But the Chatham, Ont.-based ISP says that covers only six per cent of the costs it incurred fighting for its customers' privacy.
The Federal Court ruled in February 2014 that TekSavvy must hand over the personal information of people who illegally downloaded movies owned by Voltage, including high-profile films such as The Hurt Locker and Dallas Buyers Club. Voltage first requested TekSavvy's customer information in 2012.
"For consumers concerned about privacy, this narrow reading sends the wrong signal," TekSavvy CEO Marc Gaudrault said in a press release. "It tells copyright claimants that protecting the end-users' privacy is someone else's problem — not something whose costs they need worry about."
According to Michael Geist, a University of Ottawa law professor and Canada research chair in internet and e-commerce law, TekSavvy said it was owed $346,480.68, mainly from legal fees and technical costs. Voltage, on the other hand, argued that it owed the ISP $884.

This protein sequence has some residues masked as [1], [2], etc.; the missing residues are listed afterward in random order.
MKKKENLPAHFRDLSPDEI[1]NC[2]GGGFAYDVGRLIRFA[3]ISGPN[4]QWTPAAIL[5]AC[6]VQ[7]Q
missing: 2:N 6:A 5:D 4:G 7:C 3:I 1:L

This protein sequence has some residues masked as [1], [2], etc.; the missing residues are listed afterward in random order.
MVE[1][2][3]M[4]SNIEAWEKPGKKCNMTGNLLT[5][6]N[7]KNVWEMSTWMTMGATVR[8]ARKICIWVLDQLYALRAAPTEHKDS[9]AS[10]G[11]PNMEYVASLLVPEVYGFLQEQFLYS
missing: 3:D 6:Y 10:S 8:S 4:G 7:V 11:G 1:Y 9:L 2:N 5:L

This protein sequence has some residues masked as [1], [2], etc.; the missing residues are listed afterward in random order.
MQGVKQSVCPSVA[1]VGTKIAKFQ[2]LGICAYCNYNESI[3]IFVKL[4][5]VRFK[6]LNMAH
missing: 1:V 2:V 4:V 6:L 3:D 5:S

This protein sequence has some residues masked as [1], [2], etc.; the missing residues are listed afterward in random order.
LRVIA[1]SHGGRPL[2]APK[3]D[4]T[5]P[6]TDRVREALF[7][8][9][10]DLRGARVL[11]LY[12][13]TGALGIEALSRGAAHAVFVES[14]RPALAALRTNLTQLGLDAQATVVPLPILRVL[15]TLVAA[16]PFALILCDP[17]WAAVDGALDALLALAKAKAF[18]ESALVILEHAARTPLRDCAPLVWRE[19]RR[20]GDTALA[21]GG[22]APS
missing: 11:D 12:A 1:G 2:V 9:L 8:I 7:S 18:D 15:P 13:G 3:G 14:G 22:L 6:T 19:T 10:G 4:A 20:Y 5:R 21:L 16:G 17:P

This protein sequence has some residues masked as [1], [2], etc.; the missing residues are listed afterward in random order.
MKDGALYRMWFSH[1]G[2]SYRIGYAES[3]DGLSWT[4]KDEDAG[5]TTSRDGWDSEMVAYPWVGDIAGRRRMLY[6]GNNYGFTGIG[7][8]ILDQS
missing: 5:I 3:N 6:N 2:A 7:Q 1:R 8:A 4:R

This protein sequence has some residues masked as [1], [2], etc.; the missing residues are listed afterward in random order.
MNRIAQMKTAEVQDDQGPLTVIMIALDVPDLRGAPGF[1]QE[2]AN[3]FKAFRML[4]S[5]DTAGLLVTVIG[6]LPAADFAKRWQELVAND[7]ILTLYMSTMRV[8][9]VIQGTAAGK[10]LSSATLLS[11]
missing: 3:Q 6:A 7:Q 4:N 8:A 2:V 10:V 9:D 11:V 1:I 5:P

That gulf between the costs TekSavvy says it incurred and the amount it was given as compensation makes it less likely for ISPs to fight for the privacy of its customers in court, says Geist.
"That is a bad message for privacy," he writes.